Thursday, May 03, 2012


Rush Limbaugh realizes he needs to come to terms with the impending nomination of Mitt Romney by the party Limbaugh so faithfully represents.

He took a step toward that end yesterday when be began transitioning to the (latest) Romney position on climate.      At a fundraiser last October, the former Massachusetts governor stated  "One, I believe what I said before, I think it's getting warmer. Two, I believe we contribute to it. And three, I don't know by how much -- a lot or a little...."      Limbaugh, recognizing the inevitability of a Romney nomination (and the cheerleading he'll be doing), admitted on Monday to a caller "I think it's entirely possible that the earth might be warming.   The earth might, in fact, be warming."  

Admittedly, Rush emphasized that he doesn't believe human activity is contributing to the trend, and even suggested that warming might not be harmful.     But he did tell the caller- without any hint that it represents a major shift in his emphasis- that the issue is not weather but climate.     Unfortunately, he did so after attaching importance to the record-setting snowfall in Anchorage, Alaska this winter season.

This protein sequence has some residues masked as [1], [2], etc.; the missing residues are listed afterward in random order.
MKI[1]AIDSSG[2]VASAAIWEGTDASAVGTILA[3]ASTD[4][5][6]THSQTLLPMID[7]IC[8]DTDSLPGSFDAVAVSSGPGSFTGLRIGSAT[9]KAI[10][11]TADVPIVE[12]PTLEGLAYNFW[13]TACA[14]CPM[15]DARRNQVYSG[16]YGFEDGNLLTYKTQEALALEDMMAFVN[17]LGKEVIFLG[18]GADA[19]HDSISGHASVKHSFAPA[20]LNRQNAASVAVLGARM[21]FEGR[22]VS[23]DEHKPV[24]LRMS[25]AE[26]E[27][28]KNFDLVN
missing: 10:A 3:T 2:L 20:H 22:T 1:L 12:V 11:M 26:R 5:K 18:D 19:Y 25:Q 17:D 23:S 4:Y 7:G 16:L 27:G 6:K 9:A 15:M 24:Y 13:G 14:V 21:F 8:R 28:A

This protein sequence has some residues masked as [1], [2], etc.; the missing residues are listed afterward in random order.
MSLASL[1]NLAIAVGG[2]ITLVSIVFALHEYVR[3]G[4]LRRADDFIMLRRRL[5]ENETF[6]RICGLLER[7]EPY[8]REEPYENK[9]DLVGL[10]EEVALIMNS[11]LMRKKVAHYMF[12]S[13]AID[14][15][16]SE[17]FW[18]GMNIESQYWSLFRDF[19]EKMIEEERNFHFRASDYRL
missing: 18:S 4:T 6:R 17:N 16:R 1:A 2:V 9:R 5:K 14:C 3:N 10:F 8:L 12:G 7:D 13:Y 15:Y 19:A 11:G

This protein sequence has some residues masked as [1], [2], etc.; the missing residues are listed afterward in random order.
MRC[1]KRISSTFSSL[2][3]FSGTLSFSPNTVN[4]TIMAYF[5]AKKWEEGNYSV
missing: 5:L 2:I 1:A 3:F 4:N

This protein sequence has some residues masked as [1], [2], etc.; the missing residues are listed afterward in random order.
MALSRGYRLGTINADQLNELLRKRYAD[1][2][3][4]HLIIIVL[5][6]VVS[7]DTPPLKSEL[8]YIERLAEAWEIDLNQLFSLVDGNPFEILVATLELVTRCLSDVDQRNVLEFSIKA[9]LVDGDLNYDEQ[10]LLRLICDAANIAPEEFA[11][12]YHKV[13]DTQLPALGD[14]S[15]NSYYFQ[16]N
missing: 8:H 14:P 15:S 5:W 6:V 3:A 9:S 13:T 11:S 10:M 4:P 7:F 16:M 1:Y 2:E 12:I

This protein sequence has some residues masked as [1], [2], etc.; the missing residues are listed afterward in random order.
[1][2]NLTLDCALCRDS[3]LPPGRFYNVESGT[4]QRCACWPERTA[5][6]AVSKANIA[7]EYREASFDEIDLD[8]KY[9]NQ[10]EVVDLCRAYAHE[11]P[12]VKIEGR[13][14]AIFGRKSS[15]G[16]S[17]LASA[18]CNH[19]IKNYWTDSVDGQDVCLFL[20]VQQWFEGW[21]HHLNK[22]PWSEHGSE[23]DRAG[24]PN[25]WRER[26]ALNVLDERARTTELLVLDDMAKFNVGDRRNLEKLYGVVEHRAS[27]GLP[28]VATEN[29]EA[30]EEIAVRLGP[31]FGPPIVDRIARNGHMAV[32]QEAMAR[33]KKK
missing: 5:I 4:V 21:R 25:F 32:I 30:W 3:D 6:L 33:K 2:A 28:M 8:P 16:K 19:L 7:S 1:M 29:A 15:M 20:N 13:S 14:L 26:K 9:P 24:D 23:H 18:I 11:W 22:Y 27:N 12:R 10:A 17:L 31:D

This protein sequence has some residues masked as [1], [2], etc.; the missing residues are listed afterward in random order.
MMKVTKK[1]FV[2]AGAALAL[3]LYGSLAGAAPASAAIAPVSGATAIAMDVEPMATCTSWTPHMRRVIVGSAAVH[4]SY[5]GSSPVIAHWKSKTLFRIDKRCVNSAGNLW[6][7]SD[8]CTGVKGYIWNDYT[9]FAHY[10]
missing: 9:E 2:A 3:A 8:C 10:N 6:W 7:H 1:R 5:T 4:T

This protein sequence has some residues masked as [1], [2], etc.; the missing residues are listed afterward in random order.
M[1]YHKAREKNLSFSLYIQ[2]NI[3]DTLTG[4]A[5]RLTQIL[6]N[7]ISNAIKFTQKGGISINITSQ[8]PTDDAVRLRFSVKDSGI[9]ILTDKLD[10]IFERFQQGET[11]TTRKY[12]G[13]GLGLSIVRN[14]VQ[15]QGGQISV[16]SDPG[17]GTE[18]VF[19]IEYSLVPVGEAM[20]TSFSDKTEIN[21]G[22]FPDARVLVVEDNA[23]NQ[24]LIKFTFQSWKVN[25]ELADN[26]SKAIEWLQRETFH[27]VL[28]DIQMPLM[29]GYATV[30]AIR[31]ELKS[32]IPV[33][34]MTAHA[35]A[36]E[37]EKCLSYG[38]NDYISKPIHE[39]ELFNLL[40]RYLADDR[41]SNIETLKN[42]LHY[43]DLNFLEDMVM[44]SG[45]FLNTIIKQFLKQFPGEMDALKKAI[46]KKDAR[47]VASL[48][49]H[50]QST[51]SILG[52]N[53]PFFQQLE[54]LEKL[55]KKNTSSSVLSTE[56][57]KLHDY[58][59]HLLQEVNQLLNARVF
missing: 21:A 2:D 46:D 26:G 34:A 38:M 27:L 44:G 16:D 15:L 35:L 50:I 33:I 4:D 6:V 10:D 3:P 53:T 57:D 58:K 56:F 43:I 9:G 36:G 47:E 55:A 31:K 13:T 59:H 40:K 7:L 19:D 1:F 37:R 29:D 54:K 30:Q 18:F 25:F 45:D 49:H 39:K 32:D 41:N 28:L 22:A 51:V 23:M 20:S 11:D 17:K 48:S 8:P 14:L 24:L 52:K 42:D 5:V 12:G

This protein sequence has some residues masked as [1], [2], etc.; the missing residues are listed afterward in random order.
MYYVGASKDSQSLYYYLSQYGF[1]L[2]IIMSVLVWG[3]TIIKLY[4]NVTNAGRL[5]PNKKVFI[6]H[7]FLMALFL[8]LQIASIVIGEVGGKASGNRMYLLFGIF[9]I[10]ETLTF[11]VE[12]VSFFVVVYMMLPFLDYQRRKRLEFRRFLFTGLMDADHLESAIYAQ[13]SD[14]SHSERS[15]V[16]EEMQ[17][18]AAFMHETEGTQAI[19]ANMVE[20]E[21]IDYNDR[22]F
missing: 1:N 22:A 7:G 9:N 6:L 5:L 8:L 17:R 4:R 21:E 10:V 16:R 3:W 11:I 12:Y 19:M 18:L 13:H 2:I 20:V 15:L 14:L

Many individuals who deny the reality of climate change confuse global warming with global drying.     When there is a record snowfall or frequent snowfalls, they gleefully point to it as proof ( not evidence, but proof) that the earth is not warming.    Unfortunately, it proves nothing other than, presumably, that "global drying" is not taking place.

Notwithstanding the 2011-2012 Alaskan winter- which may have been colder than usual- this past meteorological winter (December-February) was in the continental United States far warmer than normal.      The Weather Channel (with data from the National Oceanic and Atmospheric Administration) compared the average December to February temperature in each of the lower 48 states and the District of Columbia  to the average temperature in the state for that period.     As the map indicates, 40 of the continental 49 experienced above average temperatures, eight near normal temperatures, and only one (Washington state) above-average temperatures (and only barely so).

This period stands as the fourth warmest, and the warmest since 1999-2000, winter on record in the contiguous United States.        And February was the 324th consecutive month with a global land and ocean temperature above the 20th century mean for that month.     All just a coincidence.

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